He banged on and on about the e-mail from Hell he accidentally sent to a writer he was supposed to be encouraging - an entry for one of Vocal’s Challenges, I believe (see “optimism”, above) - but what he didn’t say (or, perhaps, didn’t realise) is that I sent it, not him.

He was off using his own litter-tray, or whatever those humans do in there, and I just felt a trifle mischievous.

What would happen if I just pressed Send, I wondered - and guess what? He managed to squeeze another piece out of that for Vocal. Lucky you.

His one foray into fiction so far was the story he wrote for his first Challenge, the Little Black Book one that offered a $20,000 prize and sucked so many people into joining Vocal+.

Did he win? Did he Hell! The title, to the surprise of nobody, proved to be prophetic: “So near but yet so far... from $20,000.”

His second story did better. Made a Top Story. Given pride of place on Vocal’s Home page. And for all that promotion, it only got 150 Reads on the first day, and still hasn’t reached 200 in the endless weeks since.

It’s all about how consumer competitions used to be so much better in his day. Won a car, apparently. And don’t we know it! Jon-and-on-and-on.

Quite impressed, though, by his piece on the death-by-Covid of one of his in-laws. Rather moving, people have said.

Ditto, his cri-de-coeur about the way men treat women. Talking of which, if each of Henry VII’s wives had read his piece on being trapped in a loveless marriage, they’d have doubled his Reads.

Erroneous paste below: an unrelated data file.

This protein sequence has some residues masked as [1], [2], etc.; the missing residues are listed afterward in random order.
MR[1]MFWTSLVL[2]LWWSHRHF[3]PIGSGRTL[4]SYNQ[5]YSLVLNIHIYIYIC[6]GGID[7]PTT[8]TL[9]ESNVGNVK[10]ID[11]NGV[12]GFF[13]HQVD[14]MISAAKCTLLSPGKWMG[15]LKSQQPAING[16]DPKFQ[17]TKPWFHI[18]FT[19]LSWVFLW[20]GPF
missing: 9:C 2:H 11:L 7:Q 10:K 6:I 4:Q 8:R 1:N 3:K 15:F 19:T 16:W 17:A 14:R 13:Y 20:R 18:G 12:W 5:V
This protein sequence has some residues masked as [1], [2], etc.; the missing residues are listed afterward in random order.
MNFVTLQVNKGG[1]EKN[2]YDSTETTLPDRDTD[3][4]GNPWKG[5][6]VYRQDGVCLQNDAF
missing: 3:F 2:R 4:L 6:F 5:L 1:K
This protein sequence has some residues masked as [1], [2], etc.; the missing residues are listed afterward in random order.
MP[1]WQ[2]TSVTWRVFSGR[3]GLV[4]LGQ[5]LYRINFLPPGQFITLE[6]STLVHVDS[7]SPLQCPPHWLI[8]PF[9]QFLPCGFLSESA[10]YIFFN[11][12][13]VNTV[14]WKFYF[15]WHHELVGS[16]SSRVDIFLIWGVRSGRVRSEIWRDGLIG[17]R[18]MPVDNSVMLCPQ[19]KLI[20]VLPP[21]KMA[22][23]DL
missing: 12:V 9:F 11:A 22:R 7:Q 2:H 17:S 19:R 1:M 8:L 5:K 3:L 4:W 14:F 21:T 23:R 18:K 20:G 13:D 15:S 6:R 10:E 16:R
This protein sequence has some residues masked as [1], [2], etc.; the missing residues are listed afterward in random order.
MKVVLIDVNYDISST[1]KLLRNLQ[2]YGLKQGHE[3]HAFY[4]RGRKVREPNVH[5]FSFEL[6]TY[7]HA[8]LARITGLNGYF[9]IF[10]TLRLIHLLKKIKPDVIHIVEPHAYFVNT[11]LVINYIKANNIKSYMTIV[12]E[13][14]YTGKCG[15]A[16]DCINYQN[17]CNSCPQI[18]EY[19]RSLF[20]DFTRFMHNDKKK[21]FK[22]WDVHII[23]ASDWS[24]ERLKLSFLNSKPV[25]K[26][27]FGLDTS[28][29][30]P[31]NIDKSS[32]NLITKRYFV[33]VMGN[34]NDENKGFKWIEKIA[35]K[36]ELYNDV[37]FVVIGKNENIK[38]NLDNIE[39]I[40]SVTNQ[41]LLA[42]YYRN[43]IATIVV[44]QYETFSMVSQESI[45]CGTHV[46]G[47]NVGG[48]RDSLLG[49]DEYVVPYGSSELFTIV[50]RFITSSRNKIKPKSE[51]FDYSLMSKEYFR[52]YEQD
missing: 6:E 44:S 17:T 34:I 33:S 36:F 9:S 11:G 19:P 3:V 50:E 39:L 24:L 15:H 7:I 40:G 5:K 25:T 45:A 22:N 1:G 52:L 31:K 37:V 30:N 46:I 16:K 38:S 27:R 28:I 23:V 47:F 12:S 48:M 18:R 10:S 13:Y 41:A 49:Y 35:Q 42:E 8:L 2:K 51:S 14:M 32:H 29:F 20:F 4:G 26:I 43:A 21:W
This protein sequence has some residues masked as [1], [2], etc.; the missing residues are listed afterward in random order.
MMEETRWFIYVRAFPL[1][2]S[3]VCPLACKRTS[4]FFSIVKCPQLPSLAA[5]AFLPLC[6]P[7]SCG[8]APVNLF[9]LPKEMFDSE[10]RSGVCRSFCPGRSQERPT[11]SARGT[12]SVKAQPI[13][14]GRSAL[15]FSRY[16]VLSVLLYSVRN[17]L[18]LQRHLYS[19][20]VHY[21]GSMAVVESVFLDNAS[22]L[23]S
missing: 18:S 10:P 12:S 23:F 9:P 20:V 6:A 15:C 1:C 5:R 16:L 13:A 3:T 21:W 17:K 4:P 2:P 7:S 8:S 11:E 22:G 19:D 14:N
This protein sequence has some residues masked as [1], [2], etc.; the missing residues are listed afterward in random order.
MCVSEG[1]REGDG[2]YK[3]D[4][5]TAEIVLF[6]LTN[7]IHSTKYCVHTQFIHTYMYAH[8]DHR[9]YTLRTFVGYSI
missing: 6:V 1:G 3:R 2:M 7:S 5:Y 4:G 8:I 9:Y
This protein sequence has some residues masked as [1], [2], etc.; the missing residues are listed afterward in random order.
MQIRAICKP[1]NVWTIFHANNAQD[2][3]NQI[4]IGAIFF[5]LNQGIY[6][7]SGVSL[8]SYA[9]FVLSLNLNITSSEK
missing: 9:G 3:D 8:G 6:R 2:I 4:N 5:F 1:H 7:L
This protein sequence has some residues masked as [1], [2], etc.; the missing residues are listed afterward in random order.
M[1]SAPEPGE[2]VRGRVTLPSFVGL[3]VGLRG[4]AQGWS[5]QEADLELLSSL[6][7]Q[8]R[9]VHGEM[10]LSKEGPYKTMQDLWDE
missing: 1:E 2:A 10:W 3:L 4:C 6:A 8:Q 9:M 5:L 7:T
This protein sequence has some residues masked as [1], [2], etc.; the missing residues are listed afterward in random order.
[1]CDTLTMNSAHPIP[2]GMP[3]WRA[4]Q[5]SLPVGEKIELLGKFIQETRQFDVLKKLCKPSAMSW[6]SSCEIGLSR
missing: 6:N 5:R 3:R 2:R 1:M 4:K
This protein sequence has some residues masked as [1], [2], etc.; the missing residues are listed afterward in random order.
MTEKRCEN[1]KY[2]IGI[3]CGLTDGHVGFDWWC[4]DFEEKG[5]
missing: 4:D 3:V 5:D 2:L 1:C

Shocked to my very paws that Vocal published, word-for-word, his open letter to its CEO, Jeremy Frommer, and wasn’t at all fooled when he penned a follow-up that purported to highlight Vocal’s good-points but basically slagged it off again, albeit eloquently.

And talking of biting the hand that feeds you, have you seen his piece on having lunch with a cannibal?

No wonder nobody read it. Is there anyone left on the planet who hasn’t already hear him wittering on about it?

Blah, blah, blah... cannibal; blah, blah, blah...risk-assessment; blah, blah, blah...tastes like chicken. And so on, for paragraph after endless paragraph.

The only thing he’s written that’s done even moderately well (and I emphasise the word “moderately”) is the piece on how the film It’s A Wonderful Life saved his life.

That probably frightened off a lot of people who’d always thought of the film as a force for good until then, but just over 200 more tolerant souls managed to wade far enough through it to clock up a Read in Vocal’s terms.

Poor, deluded chap. Writing away for hours on end for an imaginary audience that’s just that: imaginary.

Don’t understand it myself, but he’s even received five Tips from Vocal readers. They can’t all be his friends, because he hasn’t got that many.

Same as the people who’ve given his Stories hearts. What on Earth possessed them? It only encourages him.

But why should I play Boswell to his Johnson? It’s not as if anyone’s remotely interested in him or anything he writes, anyway.

I’ve a good mind to delete this before he gets back. But what’s that button up there? “Submit Story”.

I mustn’t press it. I mustn’t. But it looks so—


About the Creator

Jon McKnight

I have left Vocal.